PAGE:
Nothing will come out of the joint statement so far as South Asia is concerned. But even without it, the US and China would have chatted about this strife-torn region in confidence.

The record on mediation is instructive. Without it the Indus Waters Treaty (1950) would not have been signed nor the results of the war of 1965 arranged efficiently but for the Tashkent Accord. But the Simla Pact (1972) was a bilateral affair.

In 2002 the Vajpayee government leaned heavily on the US to pressurise Pakistan after the massing of the troops. The US responded for a while, extracting its gain in the process.

When the optimum point was reached, it washed its hands off the affair, and issued travel advisories to its citizens. India called off Operation Parakram.

On the other side of the coin, even after its military reversals in the war with China in October 1962, India did not yield to joint Anglo-American pressure on Kashmir. Howard B. Schaffer served as political counsellor in the American embassies in Pakistan (1974-77) and India (1977-79).

His excellently documented book on ‘America’s role in Kashmir’ sums up accurately in the title the conclusion of his study: The Limits of Influence. It covers the period 1947-2009. Fortunately neither side accepted the obscene Anglo-American proposal for partition of the Valley.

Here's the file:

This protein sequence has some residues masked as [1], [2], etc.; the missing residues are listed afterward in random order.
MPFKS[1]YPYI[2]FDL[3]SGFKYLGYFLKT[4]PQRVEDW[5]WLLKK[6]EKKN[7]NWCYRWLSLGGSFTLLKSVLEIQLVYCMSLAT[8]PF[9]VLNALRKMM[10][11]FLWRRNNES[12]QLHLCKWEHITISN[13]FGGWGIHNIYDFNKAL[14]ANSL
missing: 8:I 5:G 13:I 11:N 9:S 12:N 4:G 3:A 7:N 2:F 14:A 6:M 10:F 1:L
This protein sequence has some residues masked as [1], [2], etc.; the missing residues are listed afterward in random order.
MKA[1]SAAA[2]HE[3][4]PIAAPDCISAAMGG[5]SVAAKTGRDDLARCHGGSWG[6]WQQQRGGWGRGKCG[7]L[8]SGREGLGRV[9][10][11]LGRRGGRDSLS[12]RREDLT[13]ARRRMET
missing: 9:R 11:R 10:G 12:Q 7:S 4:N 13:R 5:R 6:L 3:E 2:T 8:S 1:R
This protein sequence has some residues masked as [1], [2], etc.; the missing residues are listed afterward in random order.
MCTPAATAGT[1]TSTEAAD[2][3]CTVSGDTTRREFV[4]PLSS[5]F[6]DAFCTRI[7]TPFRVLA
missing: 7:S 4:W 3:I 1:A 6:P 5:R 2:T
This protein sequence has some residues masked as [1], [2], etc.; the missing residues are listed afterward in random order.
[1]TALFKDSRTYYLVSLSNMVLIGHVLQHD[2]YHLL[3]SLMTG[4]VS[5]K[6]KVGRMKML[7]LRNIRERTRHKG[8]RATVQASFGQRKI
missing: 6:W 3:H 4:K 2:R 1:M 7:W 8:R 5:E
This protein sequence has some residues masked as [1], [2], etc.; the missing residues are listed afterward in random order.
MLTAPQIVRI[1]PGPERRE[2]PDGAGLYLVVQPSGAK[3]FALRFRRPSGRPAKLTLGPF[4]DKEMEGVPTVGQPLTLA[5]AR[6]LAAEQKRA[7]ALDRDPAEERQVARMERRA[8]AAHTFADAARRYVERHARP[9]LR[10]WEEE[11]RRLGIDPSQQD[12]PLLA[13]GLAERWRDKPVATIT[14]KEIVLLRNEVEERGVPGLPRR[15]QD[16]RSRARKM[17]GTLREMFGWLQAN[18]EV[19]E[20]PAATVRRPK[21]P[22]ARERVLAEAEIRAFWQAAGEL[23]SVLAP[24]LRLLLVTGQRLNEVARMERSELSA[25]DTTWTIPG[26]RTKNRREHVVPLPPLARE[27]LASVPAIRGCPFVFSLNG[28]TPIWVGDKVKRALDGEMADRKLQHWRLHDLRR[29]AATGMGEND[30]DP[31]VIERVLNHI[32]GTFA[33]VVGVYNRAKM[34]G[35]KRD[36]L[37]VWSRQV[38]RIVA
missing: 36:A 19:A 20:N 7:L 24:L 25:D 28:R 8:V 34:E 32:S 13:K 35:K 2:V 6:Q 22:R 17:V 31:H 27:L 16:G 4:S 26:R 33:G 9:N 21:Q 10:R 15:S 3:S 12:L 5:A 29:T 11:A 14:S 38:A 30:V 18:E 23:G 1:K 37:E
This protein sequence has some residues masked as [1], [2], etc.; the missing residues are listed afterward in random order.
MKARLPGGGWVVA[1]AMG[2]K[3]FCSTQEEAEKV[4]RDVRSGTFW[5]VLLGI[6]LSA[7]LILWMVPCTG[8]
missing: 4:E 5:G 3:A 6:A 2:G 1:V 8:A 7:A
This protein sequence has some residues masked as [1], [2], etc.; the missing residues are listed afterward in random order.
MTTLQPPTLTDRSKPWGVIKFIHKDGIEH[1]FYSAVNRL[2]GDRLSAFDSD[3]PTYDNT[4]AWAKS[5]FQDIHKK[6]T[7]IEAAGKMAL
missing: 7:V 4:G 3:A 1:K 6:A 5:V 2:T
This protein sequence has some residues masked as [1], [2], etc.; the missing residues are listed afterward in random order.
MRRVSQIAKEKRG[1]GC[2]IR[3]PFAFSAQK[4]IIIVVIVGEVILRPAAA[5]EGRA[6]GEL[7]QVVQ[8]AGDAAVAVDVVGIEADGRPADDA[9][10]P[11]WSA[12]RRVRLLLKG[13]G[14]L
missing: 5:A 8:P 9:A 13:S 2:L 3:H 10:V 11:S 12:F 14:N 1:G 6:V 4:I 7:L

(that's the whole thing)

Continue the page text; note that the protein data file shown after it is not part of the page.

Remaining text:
His advice to the Obama administration is to ‘work quietly’; that is, ‘if Washington does decide on making a stronger effort’. It is very unlikely that it will. The Great Powers step in only when there is a threat of war or in the aftermath of one.

But right now we are not doing badly by ourselves. President Musharraf revealed on May 18, 2007 that a broad outline of a solution to the Kashmir dispute had been worked out ‘but we have yet to reach a conclusion’.

Prime Minister Manmohan Singh said on May 2, 2009, ‘Gen Musharraf and I had nearly reached an agreement’. The then foreign minister of Pakistan Khurshid Mehmood Kasuri confirmed that.

One thing after another prevented a summit: the train blasts in Mumbai in July 2006, the crisis in Pakistan’s judiciary in March 2007 and the Mumbai attack on Nov 26, 2008.

The composite dialogue understanding has run its course. Foreign secretaries cannot tackle Kashmir, Siachen, Wullar Barrage and Sir Creek. On all four a broad framework for agreement exists.

They can be settled only at the highest level provided there is a political will and resolve to do so by stable governments uninhibited by predictable cries of a ‘sell-out’.

The rest of the matters are best left to the joint commission set up by an agreement signed on March 10, 1983 by foreign ministers Sahabzada Yaqub Khan and P.V. Narasimha Rao.

That process cannot begin unless and until the ‘battle of dossiers’ is brought to a swift, satisfactory and amicable conclusion. Mediators have no role to play. Discreet inquiries are the stuff of diplomacy, though.

The writer is a lawyer and an author.